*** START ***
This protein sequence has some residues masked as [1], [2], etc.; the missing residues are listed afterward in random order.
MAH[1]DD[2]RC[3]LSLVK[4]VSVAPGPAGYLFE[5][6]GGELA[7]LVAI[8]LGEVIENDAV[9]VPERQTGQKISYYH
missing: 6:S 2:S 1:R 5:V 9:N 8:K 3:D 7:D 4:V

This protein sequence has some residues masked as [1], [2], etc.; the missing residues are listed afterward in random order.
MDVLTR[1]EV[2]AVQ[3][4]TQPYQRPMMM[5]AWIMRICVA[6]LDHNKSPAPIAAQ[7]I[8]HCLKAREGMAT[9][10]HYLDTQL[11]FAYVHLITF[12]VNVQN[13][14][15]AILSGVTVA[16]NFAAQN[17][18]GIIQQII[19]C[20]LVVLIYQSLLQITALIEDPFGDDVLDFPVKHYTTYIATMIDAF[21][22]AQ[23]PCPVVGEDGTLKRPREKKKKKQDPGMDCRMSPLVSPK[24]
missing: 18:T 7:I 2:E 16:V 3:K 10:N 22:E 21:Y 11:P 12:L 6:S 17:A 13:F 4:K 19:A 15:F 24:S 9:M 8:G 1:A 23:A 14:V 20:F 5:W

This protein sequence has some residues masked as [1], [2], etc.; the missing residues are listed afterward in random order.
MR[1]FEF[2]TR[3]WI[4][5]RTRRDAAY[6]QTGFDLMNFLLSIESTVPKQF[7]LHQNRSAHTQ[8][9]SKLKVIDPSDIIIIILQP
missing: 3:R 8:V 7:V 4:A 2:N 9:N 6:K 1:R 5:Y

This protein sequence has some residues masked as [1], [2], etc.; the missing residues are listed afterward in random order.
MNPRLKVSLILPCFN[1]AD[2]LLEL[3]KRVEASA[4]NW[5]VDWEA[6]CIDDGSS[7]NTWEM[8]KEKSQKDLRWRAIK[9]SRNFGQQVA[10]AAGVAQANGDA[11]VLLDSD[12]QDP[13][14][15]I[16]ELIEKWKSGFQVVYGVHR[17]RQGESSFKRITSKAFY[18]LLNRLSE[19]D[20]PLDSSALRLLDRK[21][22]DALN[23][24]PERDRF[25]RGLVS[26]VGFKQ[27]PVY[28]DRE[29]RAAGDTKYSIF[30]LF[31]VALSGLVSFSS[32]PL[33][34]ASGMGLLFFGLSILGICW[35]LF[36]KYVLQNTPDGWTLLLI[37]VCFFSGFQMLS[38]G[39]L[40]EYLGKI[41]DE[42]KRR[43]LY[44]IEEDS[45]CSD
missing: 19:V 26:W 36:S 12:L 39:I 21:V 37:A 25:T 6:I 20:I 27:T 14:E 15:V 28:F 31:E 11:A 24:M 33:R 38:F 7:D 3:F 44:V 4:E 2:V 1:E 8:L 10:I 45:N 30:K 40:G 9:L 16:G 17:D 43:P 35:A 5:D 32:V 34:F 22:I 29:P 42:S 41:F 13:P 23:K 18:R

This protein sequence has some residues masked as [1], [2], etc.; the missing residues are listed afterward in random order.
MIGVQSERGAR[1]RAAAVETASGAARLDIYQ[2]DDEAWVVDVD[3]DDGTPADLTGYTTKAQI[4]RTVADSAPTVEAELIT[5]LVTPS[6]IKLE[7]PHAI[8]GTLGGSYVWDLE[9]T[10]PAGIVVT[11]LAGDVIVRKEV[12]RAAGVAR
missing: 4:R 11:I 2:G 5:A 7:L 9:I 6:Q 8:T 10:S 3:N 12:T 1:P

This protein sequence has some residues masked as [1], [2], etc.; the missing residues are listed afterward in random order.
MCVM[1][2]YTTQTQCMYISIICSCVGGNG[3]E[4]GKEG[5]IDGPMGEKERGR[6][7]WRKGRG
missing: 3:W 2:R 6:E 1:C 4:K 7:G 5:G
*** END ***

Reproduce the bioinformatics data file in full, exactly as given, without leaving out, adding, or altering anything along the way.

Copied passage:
This protein sequence has some residues masked as [1], [2], etc.; the missing residues are listed afterward in random order.
MAH[1]DD[2]RC[3]LSLVK[4]VSVAPGPAGYLFE[5][6]GGELA[7]LVAI[8]LGEVIENDAV[9]VPERQTGQKISYYH
missing: 6:S 2:S 1:R 5:V 9:N 8:K 3:D 7:D 4:V

This protein sequence has some residues masked as [1], [2], etc.; the missing residues are listed afterward in random order.
MDVLTR[1]EV[2]AVQ[3][4]TQPYQRPMMM[5]AWIMRICVA[6]LDHNKSPAPIAAQ[7]I[8]HCLKAREGMAT[9][10]HYLDTQL[11]FAYVHLITF[12]VNVQN[13][14][15]AILSGVTVA[16]NFAAQN[17][18]GIIQQII[19]C[20]LVVLIYQSLLQITALIEDPFGDDVLDFPVKHYTTYIATMIDAF[21][22]AQ[23]PCPVVGEDGTLKRPREKKKKKQDPGMDCRMSPLVSPK[24]
missing: 18:T 7:I 2:E 16:V 3:K 10:N 22:E 21:Y 11:P 12:L 6:S 17:A 13:F 4:K 19:A 15:F 24:S 9:M 8:G 1:A 23:A 14:V 20:F 5:W

This protein sequence has some residues masked as [1], [2], etc.; the missing residues are listed afterward in random order.
MR[1]FEF[2]TR[3]WI[4][5]RTRRDAAY[6]QTGFDLMNFLLSIESTVPKQF[7]LHQNRSAHTQ[8][9]SKLKVIDPSDIIIIILQP
missing: 3:R 8:V 7:V 4:A 2:N 9:N 6:K 1:R 5:Y

This protein sequence has some residues masked as [1], [2], etc.; the missing residues are listed afterward in random order.
MNPRLKVSLILPCFN[1]AD[2]LLEL[3]KRVEASA[4]NW[5]VDWEA[6]CIDDGSS[7]NTWEM[8]KEKSQKDLRWRAIK[9]SRNFGQQVA[10]AAGVAQANGDA[11]VLLDSD[12]QDP[13][14][15]I[16]ELIEKWKSGFQVVYGVHR[17]RQGESSFKRITSKAFY[18]LLNRLSE[19]D[20]PLDSSALRLLDRK[21][22]DALN[23][24]PERDRF[25]RGLVS[26]VGFKQ[27]PVY[28]DRE[29]RAAGDTKYSIF[30]LF[31]VALSGLVSFSS[32]PL[33][34]ASGMGLLFFGLSILGICW[35]LF[36]KYVLQNTPDGWTLLLI[37]VCFFSGFQMLS[38]G[39]L[40]EYLGKI[41]DE[42]KRR[43]LY[44]IEEDS[45]CSD
missing: 19:V 26:W 36:S 12:L 39:I 21:V 37:A 25:T 6:I 20:I 27:T 14:E 15:V 28:F 31:E 11:A 24:M 33:R 38:F 7:D 3:F 44:V 4:E 2:V 1:E 8:L 10:I 45:N 30:K 40:G 9:L 16:G 17:D 43:P 35:A 5:D 32:V 34:F 22:I 29:P 42:S 41:F 13:P 23:K 18:R

This protein sequence has some residues masked as [1], [2], etc.; the missing residues are listed afterward in random order.
MIGVQSERGAR[1]RAAAVETASGAARLDIYQ[2]DDEAWVVDVD[3]DDGTPADLTGYTTKAQI[4]RTVADSAPTVEAELIT[5]LVTPS[6]IKLE[7]PHAI[8]GTLGGSYVWDLE[9]T[10]PAGIVVT[11]LAGDVIVRKEV[12]RAAGVAR
missing: 4:R 11:I 2:G 5:A 7:L 9:I 6:Q 8:T 10:S 3:N 12:T 1:P

This protein sequence has some residues masked as [1], [2], etc.; the missing residues are listed afterward in random order.
MCVM[1][2]YTTQTQCMYISIICSCVGGNG[3]E[4]GKEG[5]IDGPMGEKERGR[6][7]WRKGRG
missing: 3:W 2:R 6:E 1:C 4:K 7:G 5:G